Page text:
The Holocaust

After Hitler became Chancellor of Germany, the Nazi party immediately began passing anti-Jewish laws with the goal of removing Jews from Germany. Originally, the idea was simply to get Jews to leave, but emigration was not an easy task, as Jews were asked to give up their homes, livelihoods, and businesses, charged exorbitant fees, and had few places of escape open to them.

Nazi policy shifted to direct violence against Jews and their property. A pivotal moment for this change took place on the nights of November 9 and 10, 1938, when Nazis and their supporters took to the streets of Germany and Austria, burning and looting Jewish shops, homes, and synagogues, and arresting an estimated 30,000 men who were sent to the German concentration camps Dachau and Sachsenhausen. Known as Kristallnacht (Night of Broken Glass), the state-sponsored pogroms signaled to the world that Jewish life in Germany would never be the same.

By 1942, the German army occupied most of Eastern and Western Europe. Anti-Jewish laws were passed in all occupied countries. Jews were removed from the general populations and placed in ghettos, or were murdered by the Einsatzgruppen (Himmler-lead death squads that made their way East towards the Russian front). At this time, the number of Jews inherited with each occupation became overwhelming, and the murder of innocent civilians, including women and children, upon the SS killing squads was taking its toll and a new solution had to be put in place.

On January 20, 1942, the Wannsee conference was convened by SS General Reinhard Heydrich, chief of the Reich Security Main Office, and attended by 15 high-ranking Nazi and German officials at a villa in Wannsee—a city on the outskirts of Berlin. They gathered to discuss and coordinate the “Final Solution of the Jewish Question,” which is code for the use of death camps to exterminate all 11,000,000 Jews of Europe.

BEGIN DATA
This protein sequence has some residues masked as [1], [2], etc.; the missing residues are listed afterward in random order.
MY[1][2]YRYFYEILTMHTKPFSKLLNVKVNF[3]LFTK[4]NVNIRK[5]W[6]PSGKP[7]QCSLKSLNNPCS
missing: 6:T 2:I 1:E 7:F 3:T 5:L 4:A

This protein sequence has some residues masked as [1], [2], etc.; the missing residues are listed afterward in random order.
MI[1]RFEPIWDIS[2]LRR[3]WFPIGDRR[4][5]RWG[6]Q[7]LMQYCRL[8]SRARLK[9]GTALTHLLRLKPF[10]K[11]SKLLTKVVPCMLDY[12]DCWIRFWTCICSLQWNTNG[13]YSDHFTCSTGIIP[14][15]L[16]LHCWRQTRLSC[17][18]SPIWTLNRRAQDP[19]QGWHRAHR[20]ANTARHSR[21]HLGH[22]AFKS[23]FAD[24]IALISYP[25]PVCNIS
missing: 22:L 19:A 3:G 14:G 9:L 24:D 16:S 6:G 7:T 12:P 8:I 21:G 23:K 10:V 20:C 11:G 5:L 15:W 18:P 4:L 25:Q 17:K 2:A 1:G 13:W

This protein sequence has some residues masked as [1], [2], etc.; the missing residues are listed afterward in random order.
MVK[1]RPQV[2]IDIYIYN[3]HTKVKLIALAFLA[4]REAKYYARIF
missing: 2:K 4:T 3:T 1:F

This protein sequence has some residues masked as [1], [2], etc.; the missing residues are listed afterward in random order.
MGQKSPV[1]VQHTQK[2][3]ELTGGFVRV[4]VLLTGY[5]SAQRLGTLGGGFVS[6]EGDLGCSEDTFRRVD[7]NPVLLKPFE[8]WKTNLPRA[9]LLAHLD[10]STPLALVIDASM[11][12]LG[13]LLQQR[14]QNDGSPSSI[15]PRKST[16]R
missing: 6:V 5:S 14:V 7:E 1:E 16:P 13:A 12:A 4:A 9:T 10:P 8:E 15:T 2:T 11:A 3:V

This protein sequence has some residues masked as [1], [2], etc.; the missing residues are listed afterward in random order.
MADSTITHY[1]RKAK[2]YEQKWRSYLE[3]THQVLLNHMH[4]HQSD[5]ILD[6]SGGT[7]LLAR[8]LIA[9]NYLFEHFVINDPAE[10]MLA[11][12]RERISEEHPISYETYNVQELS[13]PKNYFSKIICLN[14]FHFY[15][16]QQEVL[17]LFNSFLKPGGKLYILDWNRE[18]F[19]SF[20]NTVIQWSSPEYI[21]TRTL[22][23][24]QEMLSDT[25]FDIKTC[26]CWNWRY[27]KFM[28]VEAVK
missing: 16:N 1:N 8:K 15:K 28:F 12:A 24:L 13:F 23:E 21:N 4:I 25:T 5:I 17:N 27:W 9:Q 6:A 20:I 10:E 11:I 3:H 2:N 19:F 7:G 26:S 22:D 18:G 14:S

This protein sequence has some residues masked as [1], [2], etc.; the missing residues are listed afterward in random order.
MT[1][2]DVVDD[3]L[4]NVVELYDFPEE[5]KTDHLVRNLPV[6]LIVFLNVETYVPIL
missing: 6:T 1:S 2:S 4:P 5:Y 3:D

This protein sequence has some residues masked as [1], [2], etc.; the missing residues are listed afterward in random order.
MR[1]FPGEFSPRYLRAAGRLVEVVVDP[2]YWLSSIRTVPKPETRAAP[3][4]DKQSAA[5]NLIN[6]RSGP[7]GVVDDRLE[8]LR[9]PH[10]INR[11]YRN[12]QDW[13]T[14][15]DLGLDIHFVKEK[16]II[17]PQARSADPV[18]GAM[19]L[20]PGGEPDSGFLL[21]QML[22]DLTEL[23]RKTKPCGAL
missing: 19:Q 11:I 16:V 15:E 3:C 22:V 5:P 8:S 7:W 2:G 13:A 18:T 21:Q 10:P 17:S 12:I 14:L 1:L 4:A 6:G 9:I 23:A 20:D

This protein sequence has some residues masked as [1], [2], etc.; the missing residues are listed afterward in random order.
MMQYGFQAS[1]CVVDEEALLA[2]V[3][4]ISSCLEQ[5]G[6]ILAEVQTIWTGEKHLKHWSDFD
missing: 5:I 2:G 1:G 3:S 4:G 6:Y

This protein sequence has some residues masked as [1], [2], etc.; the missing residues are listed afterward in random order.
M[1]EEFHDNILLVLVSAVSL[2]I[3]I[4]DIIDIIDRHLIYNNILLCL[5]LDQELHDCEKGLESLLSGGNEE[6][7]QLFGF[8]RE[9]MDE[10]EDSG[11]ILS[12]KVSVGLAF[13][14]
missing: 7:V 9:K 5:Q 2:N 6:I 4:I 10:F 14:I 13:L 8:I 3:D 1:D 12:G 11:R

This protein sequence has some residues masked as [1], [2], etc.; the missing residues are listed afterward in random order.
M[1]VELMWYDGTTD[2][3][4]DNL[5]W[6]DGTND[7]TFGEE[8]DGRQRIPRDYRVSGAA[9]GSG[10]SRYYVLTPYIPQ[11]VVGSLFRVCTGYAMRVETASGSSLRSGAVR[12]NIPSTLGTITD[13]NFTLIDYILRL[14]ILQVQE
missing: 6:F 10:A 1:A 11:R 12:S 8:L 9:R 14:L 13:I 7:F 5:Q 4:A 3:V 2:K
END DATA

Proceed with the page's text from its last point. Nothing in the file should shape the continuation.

Auschwitz-Birkenau (Auschwitz II) began gassing operations in January 1942. The Auschwitz camps (I, II, and III), which have now become the ultimate symbol of the Holocaust, were responsible for the death of 960,000 Jews between 1940-1945. The more devastating number of deaths were sustained at the hands of the Einsatzgruppen and collaborative efforts of citizens in the occupied countries, as well as deaths in the ghettos and other concentration camps throughout Europe. Auschwitz was liberated on January 27, 1945, by the Soviet Red Army. On May 8, 1945, the war was over but the aftermath of the events that took place continues to affect the present. This is especially the case as scholars and people continue to struggle with how this could have taken place and how the atrocities perpetrated by the Nazis and their collaborators have been repeated through acts of mass violence and other genocides throughout the world.

The Jewish population of Germany prior to WWII (as of 1930) was 505,000 people out of a total population of 67 million, making them less than 0.75% of the total population. By the end of the Holocaust, six million European Jews were murdered.